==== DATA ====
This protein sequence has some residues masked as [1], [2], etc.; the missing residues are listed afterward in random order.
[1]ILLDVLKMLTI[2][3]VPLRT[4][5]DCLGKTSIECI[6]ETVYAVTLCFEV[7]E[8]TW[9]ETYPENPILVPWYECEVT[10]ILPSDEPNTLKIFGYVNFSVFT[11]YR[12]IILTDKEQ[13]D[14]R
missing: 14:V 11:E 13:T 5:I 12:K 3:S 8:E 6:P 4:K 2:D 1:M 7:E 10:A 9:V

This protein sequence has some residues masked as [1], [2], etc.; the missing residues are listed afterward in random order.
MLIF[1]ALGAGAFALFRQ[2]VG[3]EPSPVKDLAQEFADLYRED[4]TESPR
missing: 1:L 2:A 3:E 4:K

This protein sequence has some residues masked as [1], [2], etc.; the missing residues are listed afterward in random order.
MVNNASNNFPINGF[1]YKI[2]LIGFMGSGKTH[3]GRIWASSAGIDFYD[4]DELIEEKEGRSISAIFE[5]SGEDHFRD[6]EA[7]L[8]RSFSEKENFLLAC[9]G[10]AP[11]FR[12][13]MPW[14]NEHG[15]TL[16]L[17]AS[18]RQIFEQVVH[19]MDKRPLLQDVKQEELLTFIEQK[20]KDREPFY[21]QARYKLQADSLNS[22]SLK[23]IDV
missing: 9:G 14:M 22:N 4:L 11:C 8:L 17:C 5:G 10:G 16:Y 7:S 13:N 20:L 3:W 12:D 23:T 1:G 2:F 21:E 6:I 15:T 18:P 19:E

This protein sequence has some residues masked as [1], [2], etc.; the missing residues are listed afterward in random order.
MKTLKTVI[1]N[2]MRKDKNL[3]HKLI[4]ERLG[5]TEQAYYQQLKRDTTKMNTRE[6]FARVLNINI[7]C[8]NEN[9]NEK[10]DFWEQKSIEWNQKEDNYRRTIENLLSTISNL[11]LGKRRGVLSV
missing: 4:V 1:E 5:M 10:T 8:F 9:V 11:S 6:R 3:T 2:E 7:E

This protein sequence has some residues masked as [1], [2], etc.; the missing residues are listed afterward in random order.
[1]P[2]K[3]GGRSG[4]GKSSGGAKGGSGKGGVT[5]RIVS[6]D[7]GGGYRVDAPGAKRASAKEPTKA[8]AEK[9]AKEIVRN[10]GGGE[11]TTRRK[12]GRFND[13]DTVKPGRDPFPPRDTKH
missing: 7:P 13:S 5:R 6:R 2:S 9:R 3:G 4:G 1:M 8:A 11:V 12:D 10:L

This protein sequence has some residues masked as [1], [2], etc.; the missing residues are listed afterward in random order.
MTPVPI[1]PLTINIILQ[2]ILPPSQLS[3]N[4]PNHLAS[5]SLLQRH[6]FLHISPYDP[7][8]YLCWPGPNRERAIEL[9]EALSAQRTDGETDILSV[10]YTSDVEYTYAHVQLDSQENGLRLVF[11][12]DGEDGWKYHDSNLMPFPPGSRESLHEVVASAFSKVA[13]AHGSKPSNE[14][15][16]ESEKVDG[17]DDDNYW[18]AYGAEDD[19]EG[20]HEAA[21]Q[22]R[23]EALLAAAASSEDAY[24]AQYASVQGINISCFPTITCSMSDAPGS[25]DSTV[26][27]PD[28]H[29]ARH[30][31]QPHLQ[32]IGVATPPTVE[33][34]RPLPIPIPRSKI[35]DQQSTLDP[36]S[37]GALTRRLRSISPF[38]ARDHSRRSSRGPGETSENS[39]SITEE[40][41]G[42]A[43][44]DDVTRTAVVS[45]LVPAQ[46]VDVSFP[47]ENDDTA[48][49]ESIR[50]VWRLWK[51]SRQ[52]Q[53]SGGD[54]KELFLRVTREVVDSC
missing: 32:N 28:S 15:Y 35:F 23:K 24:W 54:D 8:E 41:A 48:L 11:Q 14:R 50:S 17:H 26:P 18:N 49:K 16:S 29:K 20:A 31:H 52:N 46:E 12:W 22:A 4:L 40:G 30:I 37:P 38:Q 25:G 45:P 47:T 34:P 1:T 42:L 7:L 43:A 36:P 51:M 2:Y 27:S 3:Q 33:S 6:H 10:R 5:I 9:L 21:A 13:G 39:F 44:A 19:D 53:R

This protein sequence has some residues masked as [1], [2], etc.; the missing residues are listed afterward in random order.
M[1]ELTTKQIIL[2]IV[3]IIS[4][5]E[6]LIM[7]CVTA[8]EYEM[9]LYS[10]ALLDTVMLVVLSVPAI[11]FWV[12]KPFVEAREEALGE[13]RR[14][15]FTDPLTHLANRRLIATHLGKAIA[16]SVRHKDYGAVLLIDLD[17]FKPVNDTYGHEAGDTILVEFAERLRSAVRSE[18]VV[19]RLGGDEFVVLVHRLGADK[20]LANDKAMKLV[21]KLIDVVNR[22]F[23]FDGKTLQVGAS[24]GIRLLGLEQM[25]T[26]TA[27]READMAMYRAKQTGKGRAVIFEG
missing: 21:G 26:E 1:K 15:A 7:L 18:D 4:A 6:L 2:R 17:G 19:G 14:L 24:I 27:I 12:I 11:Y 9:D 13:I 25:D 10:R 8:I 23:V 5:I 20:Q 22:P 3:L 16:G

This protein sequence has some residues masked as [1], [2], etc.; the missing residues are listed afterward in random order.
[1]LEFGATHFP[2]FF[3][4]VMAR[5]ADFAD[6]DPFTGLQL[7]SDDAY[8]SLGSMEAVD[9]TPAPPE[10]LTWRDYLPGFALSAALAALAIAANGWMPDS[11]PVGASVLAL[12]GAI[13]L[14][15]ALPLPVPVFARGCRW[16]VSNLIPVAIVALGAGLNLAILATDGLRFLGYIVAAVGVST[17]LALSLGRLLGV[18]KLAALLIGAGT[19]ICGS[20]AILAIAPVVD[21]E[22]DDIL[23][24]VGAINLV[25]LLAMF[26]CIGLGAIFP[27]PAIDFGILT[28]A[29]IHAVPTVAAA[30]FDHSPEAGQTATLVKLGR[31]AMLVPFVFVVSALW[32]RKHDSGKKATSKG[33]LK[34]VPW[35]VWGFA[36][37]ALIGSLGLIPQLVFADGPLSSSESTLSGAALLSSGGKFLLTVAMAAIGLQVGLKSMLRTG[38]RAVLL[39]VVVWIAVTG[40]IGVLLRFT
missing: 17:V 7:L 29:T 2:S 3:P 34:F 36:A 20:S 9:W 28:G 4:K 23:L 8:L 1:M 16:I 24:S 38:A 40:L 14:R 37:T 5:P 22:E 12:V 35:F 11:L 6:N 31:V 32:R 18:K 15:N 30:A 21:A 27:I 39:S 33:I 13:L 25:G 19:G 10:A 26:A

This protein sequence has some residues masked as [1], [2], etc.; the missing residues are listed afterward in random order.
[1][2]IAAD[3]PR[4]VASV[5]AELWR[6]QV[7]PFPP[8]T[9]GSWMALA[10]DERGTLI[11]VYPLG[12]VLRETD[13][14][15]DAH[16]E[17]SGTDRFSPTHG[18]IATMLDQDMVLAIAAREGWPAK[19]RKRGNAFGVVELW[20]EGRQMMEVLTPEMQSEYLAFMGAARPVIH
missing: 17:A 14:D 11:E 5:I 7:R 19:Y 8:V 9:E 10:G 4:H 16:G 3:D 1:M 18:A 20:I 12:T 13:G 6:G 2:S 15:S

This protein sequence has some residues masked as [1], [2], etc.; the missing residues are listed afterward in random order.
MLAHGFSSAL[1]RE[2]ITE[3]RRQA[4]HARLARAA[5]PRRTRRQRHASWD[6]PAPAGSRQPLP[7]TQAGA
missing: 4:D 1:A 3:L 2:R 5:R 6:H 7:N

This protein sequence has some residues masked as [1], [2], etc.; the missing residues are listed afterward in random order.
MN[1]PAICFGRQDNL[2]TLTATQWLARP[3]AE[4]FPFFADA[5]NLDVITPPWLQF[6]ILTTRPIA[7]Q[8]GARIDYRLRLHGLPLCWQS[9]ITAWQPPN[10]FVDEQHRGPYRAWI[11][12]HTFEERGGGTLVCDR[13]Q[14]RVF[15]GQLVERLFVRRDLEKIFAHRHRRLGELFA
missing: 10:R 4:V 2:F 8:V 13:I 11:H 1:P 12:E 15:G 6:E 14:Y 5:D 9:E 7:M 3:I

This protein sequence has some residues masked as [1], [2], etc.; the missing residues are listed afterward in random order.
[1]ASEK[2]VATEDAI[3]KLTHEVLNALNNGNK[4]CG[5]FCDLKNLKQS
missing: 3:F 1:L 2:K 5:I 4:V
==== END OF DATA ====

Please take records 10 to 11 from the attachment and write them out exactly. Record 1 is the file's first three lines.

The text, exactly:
This protein sequence has some residues masked as [1], [2], etc.; the missing residues are listed afterward in random order.
MLAHGFSSAL[1]RE[2]ITE[3]RRQA[4]HARLARAA[5]PRRTRRQRHASWD[6]PAPAGSRQPLP[7]TQAGA
missing: 4:D 1:A 3:L 2:R 5:R 6:H 7:N

This protein sequence has some residues masked as [1], [2], etc.; the missing residues are listed afterward in random order.
MN[1]PAICFGRQDNL[2]TLTATQWLARP[3]AE[4]FPFFADA[5]NLDVITPPWLQF[6]ILTTRPIA[7]Q[8]GARIDYRLRLHGLPLCWQS[9]ITAWQPPN[10]FVDEQHRGPYRAWI[11][12]HTFEERGGGTLVCDR[13]Q[14]RVF[15]GQLVERLFVRRDLEKIFAHRHRRLGELFA
missing: 10:R 4:V 2:F 8:V 13:I 11:H 1:P 12:E 15:G 6:E 14:Y 5:D 9:E 7:M 3:I